Reactor uses sunlight to make hydrocarbon fuel
Researchers have developed a reactor that can rapidly produce fuel from sunlight, using carbon dioxide and water, plus a compound called ceric oxide.
This process is akin to the way plants grow, using energy from the sun to convert carbon dioxide into sugar-based polymers and aromatics.
Plants grow by using energy from the sun to convert carbon dioxide into sugar-based polymers and aromatics.
These compounds in turn can be stripped of their oxygen, either through thousands of years of underground degradation to yield fossil fuels, or through a rather more rapid process of dissolution, fermentation and hydrogenation to yield biofuels.
Yet right now, converting sunlight into a chemical fuel isnt the most effective process, and practical generation of solar fuels remains a long way off.
Researchers have recently been exploring alternative possibilities of using sunlight to turn carbon dioxide into hydrocarbon fuel without relying on the intervening steps of plant growth and breakdown.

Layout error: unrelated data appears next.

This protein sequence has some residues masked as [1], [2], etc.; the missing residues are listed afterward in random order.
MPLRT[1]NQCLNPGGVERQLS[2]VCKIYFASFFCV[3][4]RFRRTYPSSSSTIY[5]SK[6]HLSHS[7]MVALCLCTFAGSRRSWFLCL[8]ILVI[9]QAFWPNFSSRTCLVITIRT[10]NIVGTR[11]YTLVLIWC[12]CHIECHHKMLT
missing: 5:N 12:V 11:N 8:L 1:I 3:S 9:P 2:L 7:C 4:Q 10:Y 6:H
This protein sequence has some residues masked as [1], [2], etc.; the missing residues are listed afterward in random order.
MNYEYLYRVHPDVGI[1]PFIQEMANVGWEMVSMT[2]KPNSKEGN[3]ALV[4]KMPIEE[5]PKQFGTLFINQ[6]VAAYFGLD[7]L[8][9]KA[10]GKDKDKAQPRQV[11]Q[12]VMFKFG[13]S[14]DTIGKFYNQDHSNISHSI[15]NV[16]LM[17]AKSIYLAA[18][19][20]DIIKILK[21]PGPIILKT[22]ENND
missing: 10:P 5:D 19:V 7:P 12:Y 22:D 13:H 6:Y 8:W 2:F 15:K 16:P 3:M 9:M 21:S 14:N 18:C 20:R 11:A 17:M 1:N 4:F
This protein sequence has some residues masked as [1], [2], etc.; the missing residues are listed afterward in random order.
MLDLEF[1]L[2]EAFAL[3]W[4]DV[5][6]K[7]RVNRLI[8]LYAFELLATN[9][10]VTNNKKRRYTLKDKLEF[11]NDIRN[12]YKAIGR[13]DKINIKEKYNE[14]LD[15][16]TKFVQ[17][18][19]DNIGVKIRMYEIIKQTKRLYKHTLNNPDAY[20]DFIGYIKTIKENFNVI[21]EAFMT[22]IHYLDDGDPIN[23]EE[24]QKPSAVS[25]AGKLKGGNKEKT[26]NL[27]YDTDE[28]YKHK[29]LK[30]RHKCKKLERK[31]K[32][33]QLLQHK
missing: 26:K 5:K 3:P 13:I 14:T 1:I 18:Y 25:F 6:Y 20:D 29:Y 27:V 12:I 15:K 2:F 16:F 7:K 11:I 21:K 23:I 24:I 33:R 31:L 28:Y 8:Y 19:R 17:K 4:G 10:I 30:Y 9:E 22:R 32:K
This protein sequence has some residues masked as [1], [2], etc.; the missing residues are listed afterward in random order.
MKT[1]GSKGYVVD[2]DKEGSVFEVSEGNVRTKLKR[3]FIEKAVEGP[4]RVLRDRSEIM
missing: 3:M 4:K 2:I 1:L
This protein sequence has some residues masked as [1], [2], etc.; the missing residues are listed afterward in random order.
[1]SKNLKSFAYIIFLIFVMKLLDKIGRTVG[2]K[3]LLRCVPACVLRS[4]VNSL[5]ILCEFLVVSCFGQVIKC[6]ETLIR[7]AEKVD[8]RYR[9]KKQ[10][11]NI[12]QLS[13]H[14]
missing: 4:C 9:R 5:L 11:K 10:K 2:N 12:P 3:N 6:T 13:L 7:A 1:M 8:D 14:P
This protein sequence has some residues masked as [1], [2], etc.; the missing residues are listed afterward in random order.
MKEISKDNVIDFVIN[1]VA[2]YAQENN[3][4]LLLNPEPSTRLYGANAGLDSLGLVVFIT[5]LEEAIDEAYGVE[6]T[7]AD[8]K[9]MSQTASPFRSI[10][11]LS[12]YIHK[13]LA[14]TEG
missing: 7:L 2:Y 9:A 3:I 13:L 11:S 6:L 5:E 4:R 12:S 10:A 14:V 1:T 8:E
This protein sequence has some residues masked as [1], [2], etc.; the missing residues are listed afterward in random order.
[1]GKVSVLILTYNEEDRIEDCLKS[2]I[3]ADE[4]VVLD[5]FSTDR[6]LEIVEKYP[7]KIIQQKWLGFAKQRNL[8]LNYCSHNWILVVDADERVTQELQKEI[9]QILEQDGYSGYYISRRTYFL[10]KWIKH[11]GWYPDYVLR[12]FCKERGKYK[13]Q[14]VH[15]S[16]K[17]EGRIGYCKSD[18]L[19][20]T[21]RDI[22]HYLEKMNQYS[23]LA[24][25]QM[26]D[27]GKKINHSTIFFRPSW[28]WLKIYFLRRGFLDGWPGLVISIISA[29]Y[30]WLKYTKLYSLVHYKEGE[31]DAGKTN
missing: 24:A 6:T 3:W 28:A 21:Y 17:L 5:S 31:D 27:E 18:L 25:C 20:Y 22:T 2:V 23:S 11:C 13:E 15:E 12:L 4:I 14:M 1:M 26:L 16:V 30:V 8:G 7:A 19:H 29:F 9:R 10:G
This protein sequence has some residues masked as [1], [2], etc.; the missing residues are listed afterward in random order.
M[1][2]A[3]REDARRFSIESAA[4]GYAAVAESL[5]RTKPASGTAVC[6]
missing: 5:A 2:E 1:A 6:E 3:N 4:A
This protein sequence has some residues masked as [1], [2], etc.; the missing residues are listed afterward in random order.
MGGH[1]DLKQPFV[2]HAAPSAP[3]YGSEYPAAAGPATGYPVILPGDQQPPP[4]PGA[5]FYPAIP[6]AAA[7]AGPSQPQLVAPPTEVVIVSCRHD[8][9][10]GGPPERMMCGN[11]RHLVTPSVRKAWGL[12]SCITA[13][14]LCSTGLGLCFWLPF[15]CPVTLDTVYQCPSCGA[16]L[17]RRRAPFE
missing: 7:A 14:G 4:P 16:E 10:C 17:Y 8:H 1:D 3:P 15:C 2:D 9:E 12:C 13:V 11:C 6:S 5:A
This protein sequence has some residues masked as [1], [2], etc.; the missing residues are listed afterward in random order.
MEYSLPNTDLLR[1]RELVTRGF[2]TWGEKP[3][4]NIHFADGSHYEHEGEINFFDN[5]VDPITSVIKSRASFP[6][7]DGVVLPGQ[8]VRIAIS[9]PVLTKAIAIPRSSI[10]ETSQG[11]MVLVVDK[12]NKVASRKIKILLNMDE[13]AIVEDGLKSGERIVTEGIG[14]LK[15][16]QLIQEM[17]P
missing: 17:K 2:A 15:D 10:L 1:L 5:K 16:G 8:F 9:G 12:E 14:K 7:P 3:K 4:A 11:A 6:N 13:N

William Chueh and colleagues now demonstrate one possible reactor design, in which concentrated sunlight heats ceric oxidean oxide of the rare earth metal ceriumto a high enough temperature to shake loose some oxygen from its lattice.
The material then readily strips oxygen atoms from either water or carbon dioxide to replace whats missing, yielding hydrogen or carbon monoxide (which in turn can be combined to form fuels using additional catalysts).
With a windowed aperture through which concentrated sunlight enters, the solar-cavity reactor is designed to internally reflect light multiple times, ensuring efficient capture of incoming solar energy.
Cylindrical pieces of ceric oxide sit inside the cavity and are subjected to hundreds of several heat-cool cycles to induce fuel production.
The study was published last week in the journal Science.